You sort of expected your workers’ comp claim to be denied. After all, your accident took place while you were on your way home from work, so you weren’t surprised when you were told that your injuries weren’t covered. But now that it’s happened, you’re at a loss as to what to do next. Should you bother appealing the decision, or try to find some other way to pay for your medical bills while you’re out of work?
Exceptions That May Make Your Commute Injury Eligible for Workers’ Comp
If you were injured on your way to or from work, you will likely have trouble getting workers’ compensation coverage. Under Workers’ Compensation Law, employees are covered under the "portal to portal" rule, which states that workers are covered for injuries sustained from when they arrive at the workplace until they leave the workplace.
However, if your journey was somehow in the service of your employer, you may be able to get compensation. For example:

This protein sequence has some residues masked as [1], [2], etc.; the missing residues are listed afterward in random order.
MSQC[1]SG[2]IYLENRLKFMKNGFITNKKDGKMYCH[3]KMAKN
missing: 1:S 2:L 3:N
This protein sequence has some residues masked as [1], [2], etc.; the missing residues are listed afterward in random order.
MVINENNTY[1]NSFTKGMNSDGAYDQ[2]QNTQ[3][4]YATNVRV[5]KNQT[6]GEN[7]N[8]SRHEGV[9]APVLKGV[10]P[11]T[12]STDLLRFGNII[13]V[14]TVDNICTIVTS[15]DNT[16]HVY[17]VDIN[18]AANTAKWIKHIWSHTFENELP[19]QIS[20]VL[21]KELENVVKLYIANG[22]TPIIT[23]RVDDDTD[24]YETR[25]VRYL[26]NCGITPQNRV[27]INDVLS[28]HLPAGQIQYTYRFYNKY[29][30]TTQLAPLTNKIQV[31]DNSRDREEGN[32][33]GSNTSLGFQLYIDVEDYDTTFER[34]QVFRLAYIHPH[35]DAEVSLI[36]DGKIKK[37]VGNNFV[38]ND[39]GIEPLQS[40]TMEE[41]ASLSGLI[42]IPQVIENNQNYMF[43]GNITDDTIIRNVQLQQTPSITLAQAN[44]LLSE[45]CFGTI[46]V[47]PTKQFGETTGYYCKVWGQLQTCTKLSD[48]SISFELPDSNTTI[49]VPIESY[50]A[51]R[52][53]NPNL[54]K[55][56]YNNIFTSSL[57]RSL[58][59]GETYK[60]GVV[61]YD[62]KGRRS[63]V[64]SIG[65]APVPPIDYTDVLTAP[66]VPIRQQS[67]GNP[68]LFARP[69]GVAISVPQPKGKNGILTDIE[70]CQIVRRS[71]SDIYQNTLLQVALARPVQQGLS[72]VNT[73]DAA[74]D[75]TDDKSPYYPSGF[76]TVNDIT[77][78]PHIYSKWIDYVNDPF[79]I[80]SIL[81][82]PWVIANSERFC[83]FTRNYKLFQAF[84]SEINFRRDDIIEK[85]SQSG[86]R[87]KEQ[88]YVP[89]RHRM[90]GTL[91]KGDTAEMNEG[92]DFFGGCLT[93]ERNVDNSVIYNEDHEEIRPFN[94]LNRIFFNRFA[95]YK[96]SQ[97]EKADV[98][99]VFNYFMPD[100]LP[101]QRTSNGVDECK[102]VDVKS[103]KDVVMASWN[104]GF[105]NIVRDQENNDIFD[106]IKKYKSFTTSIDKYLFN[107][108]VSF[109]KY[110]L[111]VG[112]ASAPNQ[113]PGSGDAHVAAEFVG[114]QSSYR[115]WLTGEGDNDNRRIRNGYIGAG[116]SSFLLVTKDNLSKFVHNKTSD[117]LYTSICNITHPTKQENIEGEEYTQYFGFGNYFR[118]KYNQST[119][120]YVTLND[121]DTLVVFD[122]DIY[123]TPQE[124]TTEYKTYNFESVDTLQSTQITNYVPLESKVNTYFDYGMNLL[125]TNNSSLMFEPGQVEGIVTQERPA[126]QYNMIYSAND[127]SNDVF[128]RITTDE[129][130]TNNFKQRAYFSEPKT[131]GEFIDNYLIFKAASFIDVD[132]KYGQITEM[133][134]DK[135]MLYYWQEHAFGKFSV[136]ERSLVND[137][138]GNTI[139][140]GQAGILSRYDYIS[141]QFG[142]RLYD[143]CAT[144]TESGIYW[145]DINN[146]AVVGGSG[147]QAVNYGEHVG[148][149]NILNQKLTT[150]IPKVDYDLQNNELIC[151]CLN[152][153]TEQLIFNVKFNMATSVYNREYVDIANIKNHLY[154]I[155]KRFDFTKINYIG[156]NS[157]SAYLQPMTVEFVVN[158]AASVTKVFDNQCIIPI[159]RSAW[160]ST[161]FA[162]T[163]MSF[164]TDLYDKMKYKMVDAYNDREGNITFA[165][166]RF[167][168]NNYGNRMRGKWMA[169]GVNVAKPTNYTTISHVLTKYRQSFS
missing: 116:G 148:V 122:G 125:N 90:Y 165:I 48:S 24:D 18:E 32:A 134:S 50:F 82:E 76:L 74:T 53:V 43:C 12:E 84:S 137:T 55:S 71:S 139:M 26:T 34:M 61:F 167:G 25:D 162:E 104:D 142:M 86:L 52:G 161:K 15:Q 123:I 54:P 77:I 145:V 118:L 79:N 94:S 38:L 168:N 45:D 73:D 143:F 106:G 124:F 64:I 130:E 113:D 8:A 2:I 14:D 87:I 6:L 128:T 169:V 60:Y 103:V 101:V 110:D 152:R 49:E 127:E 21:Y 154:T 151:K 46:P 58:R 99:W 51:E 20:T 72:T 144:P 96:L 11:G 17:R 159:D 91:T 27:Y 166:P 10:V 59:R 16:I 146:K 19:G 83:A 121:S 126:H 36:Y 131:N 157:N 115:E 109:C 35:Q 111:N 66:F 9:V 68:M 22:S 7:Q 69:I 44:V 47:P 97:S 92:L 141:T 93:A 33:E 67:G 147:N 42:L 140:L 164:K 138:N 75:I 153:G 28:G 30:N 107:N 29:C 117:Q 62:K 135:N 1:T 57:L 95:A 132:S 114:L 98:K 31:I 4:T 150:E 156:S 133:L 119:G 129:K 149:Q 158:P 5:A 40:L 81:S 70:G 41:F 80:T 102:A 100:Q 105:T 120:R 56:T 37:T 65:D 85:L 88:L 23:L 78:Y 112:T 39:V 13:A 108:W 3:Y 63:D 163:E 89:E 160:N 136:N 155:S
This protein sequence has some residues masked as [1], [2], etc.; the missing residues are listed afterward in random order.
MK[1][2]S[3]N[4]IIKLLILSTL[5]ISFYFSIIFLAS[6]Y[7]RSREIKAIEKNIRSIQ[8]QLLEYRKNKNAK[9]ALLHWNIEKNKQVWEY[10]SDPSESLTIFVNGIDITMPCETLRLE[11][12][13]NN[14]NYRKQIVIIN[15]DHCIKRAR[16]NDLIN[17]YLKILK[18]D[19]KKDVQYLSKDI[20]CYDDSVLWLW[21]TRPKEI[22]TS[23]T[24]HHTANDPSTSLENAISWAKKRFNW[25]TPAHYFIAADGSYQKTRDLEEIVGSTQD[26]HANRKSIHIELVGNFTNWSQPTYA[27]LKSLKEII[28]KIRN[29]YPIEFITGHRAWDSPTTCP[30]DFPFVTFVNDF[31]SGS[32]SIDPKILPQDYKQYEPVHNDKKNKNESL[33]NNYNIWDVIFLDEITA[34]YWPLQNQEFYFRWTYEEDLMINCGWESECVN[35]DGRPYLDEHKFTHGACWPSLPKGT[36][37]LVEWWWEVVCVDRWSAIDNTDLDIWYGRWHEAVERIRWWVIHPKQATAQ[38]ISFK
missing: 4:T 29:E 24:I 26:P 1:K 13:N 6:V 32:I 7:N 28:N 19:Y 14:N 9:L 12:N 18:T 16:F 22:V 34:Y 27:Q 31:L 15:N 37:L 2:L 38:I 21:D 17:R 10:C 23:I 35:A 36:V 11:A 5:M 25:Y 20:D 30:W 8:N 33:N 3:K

- Employer benefits. If you are injured away from the workplace in order to perform an action or duty that will benefit your employer—such as leaving work to meet with a client at his place of business—you should be compensated for your accident costs.
- Special requests. In some cases, a normal commute may be detoured to perform work duties. For example, if your employer asked you to stop on the way to work to pick up breakfast for a morning meeting, your trip should be covered by workers’ compensation.
- Sidewalks and parking lots. Most employers’ liability does not begin at the front door; parking lots and sidewalks in front of the business may also be covered by workers’ compensation. If you slip on a patch of ice or loose gravel on your way into work at the Morristown Walgreens Store, your employer is likely liable for your injury costs. However, many employers will deny coverage if they are in dispute about the location of the accident—leaving many such compensation cases to be won in court.
Want to know more about winning your workers’ compensation case? Click the link on this page to read through our FREE book, What the Injured Worker Needs to Know: Your Workers’ Comp Guide.